But I will brave his displeasure and say that the only apt description for this collection is rich and evocative, and that description is 'diaphanous etherality.' Which actually sounds like a name Anne of Green Gables would invent for a pond. I can't imagine Anne in MLS but I can imagine her in this...

Puffed sleeves!
  How Gail Sorronda took puffball and bows and white and avoided making a wedding dress is beyond me. But it's a vision in white and a vision I want wrapped around my limbs asaps.

The work on this outfit is actually ridiculous, is what it is. There is a cluster of Australian designers who are doing really exciting things with shape and Gail Sorronda is found firmly amongst their number. 
 See also: Dion Lee, Alistair Trung, Josh Goot.

And there you have it! My almost-complete, not-really-comprehensive "edit" of RAFW.
The overarching themes I saw coming through were Bianca Jagger in the Seventies, white, colour blocking, mid-thigh length shorts (WHY? Please stop), white, sheer, floorlength, colour blocking, and white. 
A lot of what was shown was very wearable in that kind of Australiam summer-y 'throw it on after a day at the beach' kind of way. Which, for my international readers, means something simultaneously light enough to skim the newly sensitive sunburn and sheer/short enough to show off the tan you've already got.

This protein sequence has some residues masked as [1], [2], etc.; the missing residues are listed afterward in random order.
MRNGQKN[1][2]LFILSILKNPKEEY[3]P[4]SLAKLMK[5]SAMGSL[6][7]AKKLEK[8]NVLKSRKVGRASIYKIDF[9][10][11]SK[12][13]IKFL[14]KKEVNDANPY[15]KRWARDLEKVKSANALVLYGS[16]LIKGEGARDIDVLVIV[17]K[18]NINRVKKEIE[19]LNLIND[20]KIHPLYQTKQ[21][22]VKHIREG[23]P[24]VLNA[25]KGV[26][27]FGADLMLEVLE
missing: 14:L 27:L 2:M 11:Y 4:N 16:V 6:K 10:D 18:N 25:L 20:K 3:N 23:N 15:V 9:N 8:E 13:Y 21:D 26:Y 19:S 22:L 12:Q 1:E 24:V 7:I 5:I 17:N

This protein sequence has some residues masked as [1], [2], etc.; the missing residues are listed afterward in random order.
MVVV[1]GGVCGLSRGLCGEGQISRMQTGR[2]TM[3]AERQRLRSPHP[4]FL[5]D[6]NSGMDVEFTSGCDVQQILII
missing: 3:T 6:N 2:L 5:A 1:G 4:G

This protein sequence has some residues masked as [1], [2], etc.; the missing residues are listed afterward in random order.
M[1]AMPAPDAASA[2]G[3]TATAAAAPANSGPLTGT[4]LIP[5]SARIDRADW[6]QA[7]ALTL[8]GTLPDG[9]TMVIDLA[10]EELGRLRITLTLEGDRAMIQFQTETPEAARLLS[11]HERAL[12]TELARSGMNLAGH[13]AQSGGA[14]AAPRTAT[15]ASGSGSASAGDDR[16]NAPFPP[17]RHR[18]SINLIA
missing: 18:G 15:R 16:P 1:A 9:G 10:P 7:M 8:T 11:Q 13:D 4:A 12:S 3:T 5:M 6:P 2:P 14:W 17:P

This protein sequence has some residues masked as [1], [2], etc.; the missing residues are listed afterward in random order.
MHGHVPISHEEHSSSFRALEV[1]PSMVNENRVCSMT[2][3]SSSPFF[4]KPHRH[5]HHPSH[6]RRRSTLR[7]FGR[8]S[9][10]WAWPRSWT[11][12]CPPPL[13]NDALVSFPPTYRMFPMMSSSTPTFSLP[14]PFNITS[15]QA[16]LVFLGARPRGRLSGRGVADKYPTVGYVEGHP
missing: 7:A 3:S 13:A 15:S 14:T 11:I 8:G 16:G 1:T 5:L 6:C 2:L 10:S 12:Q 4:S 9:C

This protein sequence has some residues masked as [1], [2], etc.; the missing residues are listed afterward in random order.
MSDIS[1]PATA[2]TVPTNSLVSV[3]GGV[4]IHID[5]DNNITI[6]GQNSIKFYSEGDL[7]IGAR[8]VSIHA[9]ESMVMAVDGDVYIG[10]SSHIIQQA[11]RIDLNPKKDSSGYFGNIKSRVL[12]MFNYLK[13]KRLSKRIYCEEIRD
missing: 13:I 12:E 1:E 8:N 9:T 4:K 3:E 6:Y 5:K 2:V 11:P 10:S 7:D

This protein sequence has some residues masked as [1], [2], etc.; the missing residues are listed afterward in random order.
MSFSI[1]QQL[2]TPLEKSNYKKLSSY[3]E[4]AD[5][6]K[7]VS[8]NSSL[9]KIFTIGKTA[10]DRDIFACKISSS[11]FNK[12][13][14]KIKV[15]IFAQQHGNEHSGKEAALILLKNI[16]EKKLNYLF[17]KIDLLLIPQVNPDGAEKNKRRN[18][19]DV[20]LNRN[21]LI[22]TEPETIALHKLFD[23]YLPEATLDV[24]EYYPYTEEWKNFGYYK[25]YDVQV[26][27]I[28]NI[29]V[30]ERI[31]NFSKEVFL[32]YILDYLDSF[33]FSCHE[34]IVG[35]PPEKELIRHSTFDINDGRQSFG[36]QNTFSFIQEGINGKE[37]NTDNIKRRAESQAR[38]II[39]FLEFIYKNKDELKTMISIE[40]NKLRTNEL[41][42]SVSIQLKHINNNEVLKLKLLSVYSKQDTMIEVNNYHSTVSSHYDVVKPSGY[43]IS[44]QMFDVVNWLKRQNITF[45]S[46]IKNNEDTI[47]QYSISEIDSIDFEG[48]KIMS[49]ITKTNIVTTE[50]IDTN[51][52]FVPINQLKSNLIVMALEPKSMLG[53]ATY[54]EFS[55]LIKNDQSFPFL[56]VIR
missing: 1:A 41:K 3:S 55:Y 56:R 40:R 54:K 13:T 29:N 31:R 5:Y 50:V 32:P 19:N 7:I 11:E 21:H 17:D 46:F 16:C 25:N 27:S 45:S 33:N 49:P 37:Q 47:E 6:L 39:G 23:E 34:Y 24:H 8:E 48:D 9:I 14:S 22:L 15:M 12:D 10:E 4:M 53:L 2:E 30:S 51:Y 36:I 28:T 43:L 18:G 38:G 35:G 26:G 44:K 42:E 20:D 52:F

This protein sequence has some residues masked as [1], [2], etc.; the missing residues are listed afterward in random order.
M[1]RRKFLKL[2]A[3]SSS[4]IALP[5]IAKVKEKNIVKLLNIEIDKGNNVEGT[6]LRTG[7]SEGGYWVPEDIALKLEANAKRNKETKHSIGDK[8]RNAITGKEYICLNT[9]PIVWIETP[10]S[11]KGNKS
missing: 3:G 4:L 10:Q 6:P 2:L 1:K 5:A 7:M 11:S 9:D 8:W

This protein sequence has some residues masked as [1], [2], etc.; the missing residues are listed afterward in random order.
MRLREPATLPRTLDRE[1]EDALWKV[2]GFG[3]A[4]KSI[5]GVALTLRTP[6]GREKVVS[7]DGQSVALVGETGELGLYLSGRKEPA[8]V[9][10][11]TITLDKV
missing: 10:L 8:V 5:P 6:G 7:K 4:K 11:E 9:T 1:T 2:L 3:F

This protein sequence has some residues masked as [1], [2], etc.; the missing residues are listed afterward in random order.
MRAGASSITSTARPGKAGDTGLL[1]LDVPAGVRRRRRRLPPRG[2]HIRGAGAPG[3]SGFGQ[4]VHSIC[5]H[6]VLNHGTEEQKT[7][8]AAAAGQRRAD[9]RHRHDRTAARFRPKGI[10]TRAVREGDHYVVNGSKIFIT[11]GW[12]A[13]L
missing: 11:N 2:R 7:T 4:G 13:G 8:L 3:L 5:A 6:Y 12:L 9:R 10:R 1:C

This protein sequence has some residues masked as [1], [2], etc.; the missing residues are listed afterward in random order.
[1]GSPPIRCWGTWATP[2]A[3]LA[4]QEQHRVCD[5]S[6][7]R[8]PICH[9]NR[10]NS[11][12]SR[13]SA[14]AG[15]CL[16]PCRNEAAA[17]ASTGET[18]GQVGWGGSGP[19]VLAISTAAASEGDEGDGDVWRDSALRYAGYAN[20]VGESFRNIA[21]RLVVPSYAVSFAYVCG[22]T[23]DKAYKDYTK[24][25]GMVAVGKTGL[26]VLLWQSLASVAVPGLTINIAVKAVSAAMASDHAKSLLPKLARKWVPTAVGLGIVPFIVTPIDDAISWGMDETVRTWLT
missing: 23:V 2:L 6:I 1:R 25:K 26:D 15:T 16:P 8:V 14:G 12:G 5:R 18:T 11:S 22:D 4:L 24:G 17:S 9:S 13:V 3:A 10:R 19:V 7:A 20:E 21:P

The stand-outs for me were Romance Was Born (as if you didn't know!), Michael Lo Sordo (because his clothes were beautiful, unusual, and I'd never encountered him before) and Kate Sylvester, mainly because I wanted to storm the dressage ring and tear the collection right off the models as they walked past. 
It would be cool to see more innovation across the board and a tighter edit of what hits the runway- sometimes I found myself looking at nondescript singlets paired with skinny trousers and thinking 'why?'- but it's also heartening that our industry is so robust, so peopled with designers who, even if they're not always breaking the mould, reinterpret international trends in a way that is fresh and makes sense to an audience with their own particular, Australian aesthetic.

images from oh jamie and fashionising